WSJ Contest – July 6, 2018

untimed (Evad) 

 


Matt Gaffney’s Wall Street Journal contest crossword, “Fall Reading”—Dave Sullivan’s write-up

WSJ Contest – 7/6/18 – “Fall Reading”

Good Monday morning, folks! Today I’m starting with an announcement–this will be my final WSJ Contest Puzzle commentary here at Crossword Fiend–co-reviewer Laura will be taking the helm from me beginning next week. I’m not going anywhere and you will likely find me back in this chair subbing for Laura in the future, but for now I’ll just be solving less publicly at home. And I hope you will enjoy her savvy commentaries as much as I do. So let’s do this thing, yes?

We’re in search of a famous literary work. Very obvious thematic material this week, we have four entries where the word EDEN has been removed:

  • 17a. [Blazes new legal territory], SETS A PRECT – as this fell into place from the crossing, I first (as likely most of you) suspected a rebus, so I tried to shoehorn CEDEN or EDENT somewhere without success
  • 28a. [Attendee at Nobel Prize ceremonies], THE QUEEN OF SW – I know in The Wizard of Oz, there is a witch for each direction, but I’ve never heard of queens of compass points
  • 46a. [Best Actress nominee for 1992’s “Indochine”], CATHERIN EUVE – fabulous movie, one of my faves, so much so it made me want to take a trip to Viet Nam (but haven’t yet). I’m also hankering for some pho right now!
  • 60a. [It contains an Oscar winner’s name], SEAL VELOPE – I wondered if this hinted at the theme idea; Matt once had a memorable meta I believe where ENVELOPE “sealed” letters by surrounding them

So when it became clear that this was not a rebus puzzle and the same four letters were removed from each theme entry, I began to think about famous literary works with the word EDEN in them. John Steinbeck’s East of Eden was the first to come to mind. Could it be that these letters EDEN have moved “east” somehow, perhaps off the grid? Nah, that didn’t seem to jive with what was going on. Next idea came from thinking about the (clever, in hindsight) puzzle title, Fall Reading. When I think about the story of Adam & Eve, I’m reminded of the “fall” of humanity, when Adam took a bite of the apple from the Tree of Knowledge. (Would be great to grow one of these in our backyard–it would certainly come in handy in some of the more gnarlier metas I run across!)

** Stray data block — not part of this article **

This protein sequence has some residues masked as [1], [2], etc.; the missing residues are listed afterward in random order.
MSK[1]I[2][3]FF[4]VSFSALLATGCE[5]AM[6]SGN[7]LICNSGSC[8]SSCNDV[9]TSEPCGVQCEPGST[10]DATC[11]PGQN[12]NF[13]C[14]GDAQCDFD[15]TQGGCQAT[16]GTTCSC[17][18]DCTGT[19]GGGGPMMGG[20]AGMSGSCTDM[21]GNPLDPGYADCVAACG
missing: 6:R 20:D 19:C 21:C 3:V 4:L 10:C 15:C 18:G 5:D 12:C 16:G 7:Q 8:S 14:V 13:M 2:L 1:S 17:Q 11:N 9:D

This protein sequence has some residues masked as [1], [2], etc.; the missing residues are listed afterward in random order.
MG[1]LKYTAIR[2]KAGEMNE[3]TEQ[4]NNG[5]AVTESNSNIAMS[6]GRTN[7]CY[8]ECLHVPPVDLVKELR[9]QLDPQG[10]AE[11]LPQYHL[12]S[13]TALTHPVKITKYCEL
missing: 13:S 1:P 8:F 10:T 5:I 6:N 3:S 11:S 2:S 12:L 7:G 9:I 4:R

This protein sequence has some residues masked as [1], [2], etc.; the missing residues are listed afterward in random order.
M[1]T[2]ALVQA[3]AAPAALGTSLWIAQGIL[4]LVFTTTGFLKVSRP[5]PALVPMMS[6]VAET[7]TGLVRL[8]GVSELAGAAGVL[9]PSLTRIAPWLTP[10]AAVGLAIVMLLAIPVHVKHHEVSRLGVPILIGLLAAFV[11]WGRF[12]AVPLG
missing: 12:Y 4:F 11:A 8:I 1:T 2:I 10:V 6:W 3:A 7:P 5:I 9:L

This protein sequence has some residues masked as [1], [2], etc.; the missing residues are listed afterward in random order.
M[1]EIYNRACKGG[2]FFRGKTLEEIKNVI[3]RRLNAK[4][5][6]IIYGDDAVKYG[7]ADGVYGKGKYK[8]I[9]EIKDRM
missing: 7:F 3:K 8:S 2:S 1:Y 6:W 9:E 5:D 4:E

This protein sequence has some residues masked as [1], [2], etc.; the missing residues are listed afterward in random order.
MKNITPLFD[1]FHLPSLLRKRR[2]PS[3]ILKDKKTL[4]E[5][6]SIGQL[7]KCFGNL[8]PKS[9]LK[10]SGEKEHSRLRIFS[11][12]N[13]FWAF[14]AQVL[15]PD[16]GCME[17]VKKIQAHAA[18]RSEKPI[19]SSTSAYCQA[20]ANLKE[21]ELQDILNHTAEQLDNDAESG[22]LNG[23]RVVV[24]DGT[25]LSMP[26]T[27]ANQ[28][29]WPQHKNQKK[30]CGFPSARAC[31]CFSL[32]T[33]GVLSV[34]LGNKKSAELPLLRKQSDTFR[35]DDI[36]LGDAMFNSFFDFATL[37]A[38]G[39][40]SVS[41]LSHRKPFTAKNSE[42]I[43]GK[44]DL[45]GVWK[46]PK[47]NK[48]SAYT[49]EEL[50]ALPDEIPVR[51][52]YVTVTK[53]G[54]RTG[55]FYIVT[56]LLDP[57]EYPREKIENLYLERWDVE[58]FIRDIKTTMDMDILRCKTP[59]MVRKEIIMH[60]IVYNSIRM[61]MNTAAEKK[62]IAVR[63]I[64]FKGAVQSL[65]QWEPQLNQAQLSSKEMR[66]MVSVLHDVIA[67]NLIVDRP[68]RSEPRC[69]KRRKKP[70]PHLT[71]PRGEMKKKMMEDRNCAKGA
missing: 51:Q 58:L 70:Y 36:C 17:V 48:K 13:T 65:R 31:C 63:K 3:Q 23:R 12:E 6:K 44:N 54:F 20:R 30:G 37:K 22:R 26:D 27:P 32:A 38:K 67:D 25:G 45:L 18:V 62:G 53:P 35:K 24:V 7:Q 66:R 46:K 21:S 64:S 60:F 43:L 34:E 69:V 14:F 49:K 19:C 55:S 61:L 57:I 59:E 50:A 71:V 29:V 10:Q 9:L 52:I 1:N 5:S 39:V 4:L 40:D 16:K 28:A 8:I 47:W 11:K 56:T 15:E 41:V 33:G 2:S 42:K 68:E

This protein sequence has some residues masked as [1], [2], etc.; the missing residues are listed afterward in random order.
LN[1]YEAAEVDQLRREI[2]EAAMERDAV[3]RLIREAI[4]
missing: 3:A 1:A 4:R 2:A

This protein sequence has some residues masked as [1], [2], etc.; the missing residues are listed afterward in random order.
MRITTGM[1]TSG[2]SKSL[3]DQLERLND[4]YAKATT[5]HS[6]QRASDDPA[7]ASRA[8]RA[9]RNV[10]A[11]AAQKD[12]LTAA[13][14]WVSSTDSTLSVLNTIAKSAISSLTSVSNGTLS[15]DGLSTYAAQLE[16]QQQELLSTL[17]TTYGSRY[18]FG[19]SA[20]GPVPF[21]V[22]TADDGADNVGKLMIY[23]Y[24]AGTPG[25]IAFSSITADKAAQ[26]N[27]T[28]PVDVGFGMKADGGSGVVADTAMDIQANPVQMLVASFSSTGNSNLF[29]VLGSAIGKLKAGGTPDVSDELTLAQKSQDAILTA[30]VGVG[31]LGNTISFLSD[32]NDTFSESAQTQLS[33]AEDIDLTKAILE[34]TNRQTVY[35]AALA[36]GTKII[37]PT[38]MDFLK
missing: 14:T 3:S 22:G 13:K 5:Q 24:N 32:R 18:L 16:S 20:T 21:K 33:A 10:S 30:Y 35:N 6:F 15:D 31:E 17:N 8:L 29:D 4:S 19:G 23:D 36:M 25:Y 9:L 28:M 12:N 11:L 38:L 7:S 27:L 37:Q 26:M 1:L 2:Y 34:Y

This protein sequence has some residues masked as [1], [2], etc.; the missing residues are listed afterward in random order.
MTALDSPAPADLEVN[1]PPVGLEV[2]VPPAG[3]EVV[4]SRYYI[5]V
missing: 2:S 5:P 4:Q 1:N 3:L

So what work deals with this kind of “fall”? Well, Paradise Lost by John Milton came to mind, and indeed the more I thought about it, the more appropriate it felt as we have “lost” paradise (represented by the idyllic Garden of Eden in the story) with the removal of EDEN from these entries. Nice that the meta involved a bit of brainwork as our “work” (in this case, an epic poem as opposed to a novel) didn’t have the word EDEN in its title.

So fingers crossed I ended this run on a high note. Looking back at the fill, I wonder in retrospect if EPODE and SAGA are there intentionally? I enjoyed Amy Poehler’s recent autobiography but have only seen P&R once or twice, so my answer to knowing her character’s surname was KNOPE is nope indeed. Finally, I was impressed to learn that the architect I.M. PEI is now 101. May we all live as long.

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10 Responses to WSJ Contest – July 6, 2018

  1. Harry says:

    what about the book Lost Eden? Same idea but a more exact fit.

  2. bergie says:

    Anybody go with “The Secret Garden”? I thought about it but Paradise Lost seemed like a better fit.

    • Abide says:

      It’s such a good choice it probably should have been the title!

      • Matthew G. says:

        I actually suspected “Paradise Lost” would be the answer from the puzzle’s title alone, because the word “fall” appears so frequently in the opening pages of “Paradise Lost.” Then I laughed when I saw the missing EDENs and realized that it really was the answer. So to me the title was perfect.

        The only thing that slowed me down a bit was the coincidence of the curving letters DENT from the end of EPODE and beginning of ENTREE. I thought that the DENT somehow gave us the missing letters from PRECEDENT, and that they were “falling” off a cliff. Spent some time trying to find the E. Then gave up and continued solving the rest of the grid and realized it was all much simpler.

      • Jeff Mizrahi says:

        I sent both in…seems to me that Secret Garden is just as apt.

    • MattG. says:

      I did, gleefully, without thinking of anything else

  3. LauraB says:

    I loved this! Nice work, Matt. If you know the poem (or maybe recall it from an English Lit survey), you’ll remember that the “loss of Eden” is right there In The Beginning:

    OF Mans First Disobedience, and the Fruit
    Of that Forbidden Tree, whose mortal taste
    Brought Death into the World, and all our woe,
    With loss of Eden, till one greater Man
    Restore us, and regain the blissful Seat,
    Sing Heav’nly Muse, that on the secret top
    Of Oreb, or of Sinai, didst inspire
    That Shepherd, who first taught the chosen Seed,
    In the Beginning how the Heav’ns and Earth
    Rose out of Chaos:

    And thank you, Dave, for your years of expert meta coverage!

  4. Garrett says:

    I also submitted “Paradise Lost,” using the same logic that Evad used. Do we know if that is, in fact, the correct answer?

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